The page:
Project BattCon is almost comically 'Lotus' – embodying the old 'simplify and add lightness' mantra – as rather than building a large, centralised testing facility, Lotus has packed an entire testing facility into a portable, standard 40ft shipping container. And as you may have worked out, Battery Containerised Test Facility is where the BattCon name comes from.
Within the BattCon facility, Lotus Engineering will be able to carry out various cell, module and pack characterisation tests, performance evaluation, as well as component and lifetime testing under controlled conditions. The capabilities include both early feasibility as well as validation of late-stage designs which are nearing implementation in production cars.
As with its historical projects, Lotus isn't just offering the BattCon facilities themselves; its engineering expertise will be available to customers, many of which will inevitably be smaller companies, start-ups and low-volume manufacturers of EVs and EV tech. By using BattCon, such companies will potentially save themselves significant sums in developing their own test facilities or in using high-cost, large-scale testing.
At present, Lotus has containers located at its HQ in Hethel, Norfolk, and at the new Lotus Advanced Technology Centre in Wellesbourne, West Midlands. In future, the facilities will be able to be packed up and driven to wherever they are needed, and whilst it seems like a hair-brained project, it's worth remembering that Lotus isn't a newcomer to EVs; it was a crucial in creating Tesla's first EV – the 2008-2012 Roadster.
Matt Windle, Executive Director of Engineering at Lotus, said: “As the race intensifies for automotive and other sectors to develop new and novel battery technologies, there will be increased demand for suitable testing facilities. Project BattCon begins to address this problem by evaluating how Lotus Engineering can meet the battery testing opportunities for the UK supply chain and OEMs.”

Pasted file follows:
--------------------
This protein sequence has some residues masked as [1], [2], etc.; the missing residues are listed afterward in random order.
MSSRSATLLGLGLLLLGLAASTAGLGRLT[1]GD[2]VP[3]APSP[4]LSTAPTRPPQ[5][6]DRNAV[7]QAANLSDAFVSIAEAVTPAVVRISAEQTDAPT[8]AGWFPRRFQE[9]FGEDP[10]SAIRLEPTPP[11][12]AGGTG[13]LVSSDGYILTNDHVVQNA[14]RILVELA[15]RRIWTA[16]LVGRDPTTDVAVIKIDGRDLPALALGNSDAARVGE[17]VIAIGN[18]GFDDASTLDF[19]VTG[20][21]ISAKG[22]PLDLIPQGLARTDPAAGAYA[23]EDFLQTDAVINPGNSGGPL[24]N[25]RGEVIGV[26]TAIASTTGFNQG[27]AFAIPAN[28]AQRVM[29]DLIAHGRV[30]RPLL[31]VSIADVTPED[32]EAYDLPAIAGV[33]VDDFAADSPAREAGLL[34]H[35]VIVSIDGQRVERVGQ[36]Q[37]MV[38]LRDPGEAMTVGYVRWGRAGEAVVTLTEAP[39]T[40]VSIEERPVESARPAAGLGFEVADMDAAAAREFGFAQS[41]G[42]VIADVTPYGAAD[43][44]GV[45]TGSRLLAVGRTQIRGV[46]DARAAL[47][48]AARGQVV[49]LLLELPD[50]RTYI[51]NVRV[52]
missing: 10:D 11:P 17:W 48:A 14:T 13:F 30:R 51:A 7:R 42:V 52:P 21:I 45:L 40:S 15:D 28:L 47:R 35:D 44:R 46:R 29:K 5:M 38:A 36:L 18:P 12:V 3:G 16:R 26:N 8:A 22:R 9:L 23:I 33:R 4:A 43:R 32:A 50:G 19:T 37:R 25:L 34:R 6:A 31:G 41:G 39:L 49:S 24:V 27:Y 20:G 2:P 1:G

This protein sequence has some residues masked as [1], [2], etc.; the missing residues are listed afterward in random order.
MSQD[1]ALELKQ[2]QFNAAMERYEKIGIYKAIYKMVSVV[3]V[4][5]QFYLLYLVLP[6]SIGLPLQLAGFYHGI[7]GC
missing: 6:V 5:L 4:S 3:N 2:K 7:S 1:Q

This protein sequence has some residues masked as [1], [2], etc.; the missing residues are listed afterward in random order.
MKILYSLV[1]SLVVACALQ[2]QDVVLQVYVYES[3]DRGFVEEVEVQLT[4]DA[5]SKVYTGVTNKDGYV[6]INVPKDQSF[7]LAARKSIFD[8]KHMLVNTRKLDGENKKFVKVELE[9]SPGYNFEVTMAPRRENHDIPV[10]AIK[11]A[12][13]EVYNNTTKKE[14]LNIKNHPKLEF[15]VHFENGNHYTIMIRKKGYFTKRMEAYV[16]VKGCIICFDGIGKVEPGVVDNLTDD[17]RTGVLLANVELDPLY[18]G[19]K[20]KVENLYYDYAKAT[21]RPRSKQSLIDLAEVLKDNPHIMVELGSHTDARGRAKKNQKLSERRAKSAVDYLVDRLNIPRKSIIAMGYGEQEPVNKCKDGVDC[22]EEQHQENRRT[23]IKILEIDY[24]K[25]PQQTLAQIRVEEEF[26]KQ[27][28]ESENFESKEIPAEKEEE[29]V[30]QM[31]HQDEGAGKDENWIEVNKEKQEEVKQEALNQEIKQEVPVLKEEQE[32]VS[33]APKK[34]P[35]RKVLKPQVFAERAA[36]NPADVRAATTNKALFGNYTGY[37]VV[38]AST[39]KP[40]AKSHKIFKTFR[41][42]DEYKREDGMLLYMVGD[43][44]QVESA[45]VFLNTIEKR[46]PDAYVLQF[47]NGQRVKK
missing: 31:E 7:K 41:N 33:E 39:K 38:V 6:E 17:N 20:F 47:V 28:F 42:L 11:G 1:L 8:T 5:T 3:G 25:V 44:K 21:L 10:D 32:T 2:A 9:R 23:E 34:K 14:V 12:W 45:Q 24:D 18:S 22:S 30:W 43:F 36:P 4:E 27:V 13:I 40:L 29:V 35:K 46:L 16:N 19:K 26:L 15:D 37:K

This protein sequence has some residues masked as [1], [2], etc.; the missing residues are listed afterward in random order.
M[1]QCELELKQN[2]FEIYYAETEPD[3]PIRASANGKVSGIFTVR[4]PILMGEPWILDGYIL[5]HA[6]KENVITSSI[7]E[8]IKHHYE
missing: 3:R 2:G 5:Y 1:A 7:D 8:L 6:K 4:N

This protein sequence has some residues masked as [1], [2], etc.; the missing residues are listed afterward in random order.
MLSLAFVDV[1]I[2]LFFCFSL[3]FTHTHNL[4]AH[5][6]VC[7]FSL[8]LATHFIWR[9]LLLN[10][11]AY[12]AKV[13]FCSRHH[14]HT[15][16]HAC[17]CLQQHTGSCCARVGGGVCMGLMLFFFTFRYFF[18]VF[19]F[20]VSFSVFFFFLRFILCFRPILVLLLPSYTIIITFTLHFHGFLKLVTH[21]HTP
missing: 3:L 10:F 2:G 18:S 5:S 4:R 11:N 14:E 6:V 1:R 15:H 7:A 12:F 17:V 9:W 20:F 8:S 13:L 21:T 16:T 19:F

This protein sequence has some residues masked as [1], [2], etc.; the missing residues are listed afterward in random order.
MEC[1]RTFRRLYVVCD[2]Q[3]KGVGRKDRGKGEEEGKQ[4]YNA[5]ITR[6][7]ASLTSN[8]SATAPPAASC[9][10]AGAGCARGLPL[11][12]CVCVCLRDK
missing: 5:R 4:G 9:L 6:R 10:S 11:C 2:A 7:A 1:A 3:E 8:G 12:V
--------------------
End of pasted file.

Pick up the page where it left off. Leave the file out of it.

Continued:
There are two massive factors in play which make a more robust battery and EV industry in the UK a necessity. The first is the recent pledge to ban sales of new petrol and diesel cars by 2030. The second is Brexit, with a 'no deal' exit leaving us on WTO trading terms and potentially adding an average of £2800 to the cost of a European-produced EV.
On that latter point, in a no deal scenario, it's not just whole vehicles that get clobbered. UK manufacturers could be stung on the import of components, lifting the price of even domestically-produced EVs. So, the UK needs projects like that from Lotus to ensure some form of long-term manufacturing independence.
In the ten point plan, revealed alongside the 2030 ban in new petrol and diesel sales, point four specifically aims to bolster the domestic EV market, stating: “Backing our world-leading car manufacturing bases in the West Midlands, North East and North Wales to accelerate the transition to electric vehicles, and transforming our national infrastructure to better support electric vehicles”.
It doesn't drill into any detail, but you can bet that the government is acutely aware of how threatened the domestic car manufacturing market is by Brexit. As such, it will need to invest big, as well as rely on the ingenuity of brands like Lotus, to avoid a disastrous exodus of manufacturing and skills.